LawProse Lesson #411: What professors and judges have in common?

Let’s say an undergraduate professor once assigned you to write a critical report on a recently published book. You were expected to read it closely and to consult additional sources, such as related publications and book reviews. Your professor made several assumptions about your capabilities:

  • that you could read and understand college-level materials;
  • that you could synthesize separate items related to different aspects of the overall subject;
  • that you could respond intelligently to all these materials.

These assumptions underlay essentially all your college writing assignments.

Now, in law, you’re using the same skills. Although the subjects are different, the abilities needed are identical. You must be able to locate, read, and comprehend legal materials. You must be able to perceive the relationships among these materials. And you must apply your own critical judgments throughout. If you’re a litigator, judges depend on you to have mastered these skills.

So the writing techniques you practiced (or maybe didn’t) as an undergraduate form the bedrock of your law practice. That background is also your bridge into every other realm of human inquiry. The stronger your skills, the sturdier the bridge. It’s how you become adept at perceiving relationships among diverse topics, both as a researcher and as a presenter. The better you are at perceiving and parsing such relationships, the more persuasive your arguments will be.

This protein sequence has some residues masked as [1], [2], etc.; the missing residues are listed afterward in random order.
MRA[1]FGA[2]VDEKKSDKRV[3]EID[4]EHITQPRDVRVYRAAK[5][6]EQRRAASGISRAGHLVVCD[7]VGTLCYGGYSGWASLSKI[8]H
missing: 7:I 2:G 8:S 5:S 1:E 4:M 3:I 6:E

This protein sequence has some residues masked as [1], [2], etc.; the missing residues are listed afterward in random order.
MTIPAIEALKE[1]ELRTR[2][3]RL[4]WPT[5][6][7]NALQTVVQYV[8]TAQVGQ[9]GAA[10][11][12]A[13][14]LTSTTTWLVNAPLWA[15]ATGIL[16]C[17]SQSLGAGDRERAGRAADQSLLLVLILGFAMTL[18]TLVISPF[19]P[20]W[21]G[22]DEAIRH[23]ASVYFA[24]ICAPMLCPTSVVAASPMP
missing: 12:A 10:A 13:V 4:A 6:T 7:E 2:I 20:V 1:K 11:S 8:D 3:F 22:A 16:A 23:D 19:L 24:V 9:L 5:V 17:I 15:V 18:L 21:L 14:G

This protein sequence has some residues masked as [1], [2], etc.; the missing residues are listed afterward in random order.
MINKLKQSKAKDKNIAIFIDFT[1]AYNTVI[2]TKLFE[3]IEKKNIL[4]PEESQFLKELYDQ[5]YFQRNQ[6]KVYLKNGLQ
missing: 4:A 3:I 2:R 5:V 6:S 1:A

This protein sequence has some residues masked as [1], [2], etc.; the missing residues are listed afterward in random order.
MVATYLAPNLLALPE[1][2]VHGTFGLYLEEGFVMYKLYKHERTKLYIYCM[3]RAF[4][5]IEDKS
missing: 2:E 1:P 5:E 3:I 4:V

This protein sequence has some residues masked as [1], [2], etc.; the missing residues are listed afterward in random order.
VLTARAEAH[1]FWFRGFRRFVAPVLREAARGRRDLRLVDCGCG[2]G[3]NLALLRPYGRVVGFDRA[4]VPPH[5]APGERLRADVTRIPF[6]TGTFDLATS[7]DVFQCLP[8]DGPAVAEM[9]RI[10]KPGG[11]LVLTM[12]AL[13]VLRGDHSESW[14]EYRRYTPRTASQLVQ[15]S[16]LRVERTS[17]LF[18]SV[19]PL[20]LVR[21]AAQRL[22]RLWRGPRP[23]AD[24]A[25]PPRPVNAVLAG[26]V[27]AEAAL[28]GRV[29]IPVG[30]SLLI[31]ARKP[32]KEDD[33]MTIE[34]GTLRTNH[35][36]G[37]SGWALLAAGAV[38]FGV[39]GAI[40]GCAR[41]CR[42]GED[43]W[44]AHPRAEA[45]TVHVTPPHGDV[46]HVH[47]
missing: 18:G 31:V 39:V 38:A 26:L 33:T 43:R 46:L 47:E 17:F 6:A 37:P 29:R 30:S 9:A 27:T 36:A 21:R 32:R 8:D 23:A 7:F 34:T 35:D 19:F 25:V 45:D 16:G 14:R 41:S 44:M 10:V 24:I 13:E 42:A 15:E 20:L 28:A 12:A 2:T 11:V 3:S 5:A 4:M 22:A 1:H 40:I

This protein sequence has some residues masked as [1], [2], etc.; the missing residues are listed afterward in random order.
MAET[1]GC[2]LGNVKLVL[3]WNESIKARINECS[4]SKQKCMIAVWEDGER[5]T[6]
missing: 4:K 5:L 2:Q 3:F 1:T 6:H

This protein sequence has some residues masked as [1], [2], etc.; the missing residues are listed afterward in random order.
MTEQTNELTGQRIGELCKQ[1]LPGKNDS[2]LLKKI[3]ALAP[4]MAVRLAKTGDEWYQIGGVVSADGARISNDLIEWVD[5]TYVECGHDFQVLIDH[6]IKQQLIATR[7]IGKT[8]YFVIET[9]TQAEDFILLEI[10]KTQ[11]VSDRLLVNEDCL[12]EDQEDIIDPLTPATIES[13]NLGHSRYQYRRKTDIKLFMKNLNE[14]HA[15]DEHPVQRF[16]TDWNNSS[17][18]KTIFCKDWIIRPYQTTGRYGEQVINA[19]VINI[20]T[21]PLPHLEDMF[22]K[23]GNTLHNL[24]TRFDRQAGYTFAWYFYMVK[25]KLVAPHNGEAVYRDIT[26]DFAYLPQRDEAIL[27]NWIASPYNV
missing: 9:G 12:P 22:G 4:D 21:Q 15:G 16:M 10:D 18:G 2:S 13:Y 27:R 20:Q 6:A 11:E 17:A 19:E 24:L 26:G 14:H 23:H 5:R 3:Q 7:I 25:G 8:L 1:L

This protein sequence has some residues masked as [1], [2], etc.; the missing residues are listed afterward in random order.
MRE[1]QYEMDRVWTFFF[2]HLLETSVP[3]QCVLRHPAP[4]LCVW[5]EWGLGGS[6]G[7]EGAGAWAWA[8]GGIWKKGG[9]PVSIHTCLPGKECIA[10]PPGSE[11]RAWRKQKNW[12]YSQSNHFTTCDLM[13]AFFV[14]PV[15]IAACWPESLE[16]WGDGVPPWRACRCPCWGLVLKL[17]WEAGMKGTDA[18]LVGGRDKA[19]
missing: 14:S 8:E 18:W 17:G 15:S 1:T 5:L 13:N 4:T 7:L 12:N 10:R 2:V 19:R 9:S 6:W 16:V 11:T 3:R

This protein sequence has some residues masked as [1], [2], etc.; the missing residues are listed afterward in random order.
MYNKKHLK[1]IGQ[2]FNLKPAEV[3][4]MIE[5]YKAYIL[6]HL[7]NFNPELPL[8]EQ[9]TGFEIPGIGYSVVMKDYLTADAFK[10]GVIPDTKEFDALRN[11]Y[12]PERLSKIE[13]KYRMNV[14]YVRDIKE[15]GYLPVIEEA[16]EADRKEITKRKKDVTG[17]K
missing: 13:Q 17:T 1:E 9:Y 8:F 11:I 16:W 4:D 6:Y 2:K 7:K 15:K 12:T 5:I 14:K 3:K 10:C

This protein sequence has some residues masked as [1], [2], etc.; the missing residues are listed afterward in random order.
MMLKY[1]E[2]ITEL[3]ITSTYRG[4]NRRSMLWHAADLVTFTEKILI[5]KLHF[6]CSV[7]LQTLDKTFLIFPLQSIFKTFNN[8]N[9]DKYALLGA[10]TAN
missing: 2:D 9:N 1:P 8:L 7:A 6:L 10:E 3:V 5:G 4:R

Surely you know that it’s never too late to hone these skills well beyond where they currently sit.

Live seminars this year with Professor Bryan A. Garner: Advanced Legal Writing & Editing

Attend the most popular CLE seminar of all time. More than 215,000 people—including lawyers, judges, law clerks, and paralegals—have benefited since the early 1990s. You'll learn the keys to professional writing and acquire no-nonsense techniques to make your letters, memos, and briefs more powerful.

You'll also learn what doesn't work and why—know-how gathered through Professor Garner's unique experience in training lawyers at the country's top law firms, state and federal courts, government agencies, and Fortune 500 companies.

Professor Garner gives you the keys to make the most of your writing aptitude—in letters, memos, briefs, and more. The seminar covers five essential skills for persuasive writing:

  • framing issues that arrest the readers' attention;
  • cutting wordiness that wastes readers' time;
  • using transitions deftly to make your argument flow;
  • quoting authority more effectively; and
  • tackling your writing projects more efficiently.

He teaches dozens of techniques that make a big difference. Most important, he shows you what doesn't work—and why—and how to cultivate skillfulness.

Register to reserve your spot today.

Have you wanted to bring Professor Garner to teach your group? Contact us at info@lawprose.org for more information about in-house seminars.

Scroll to Top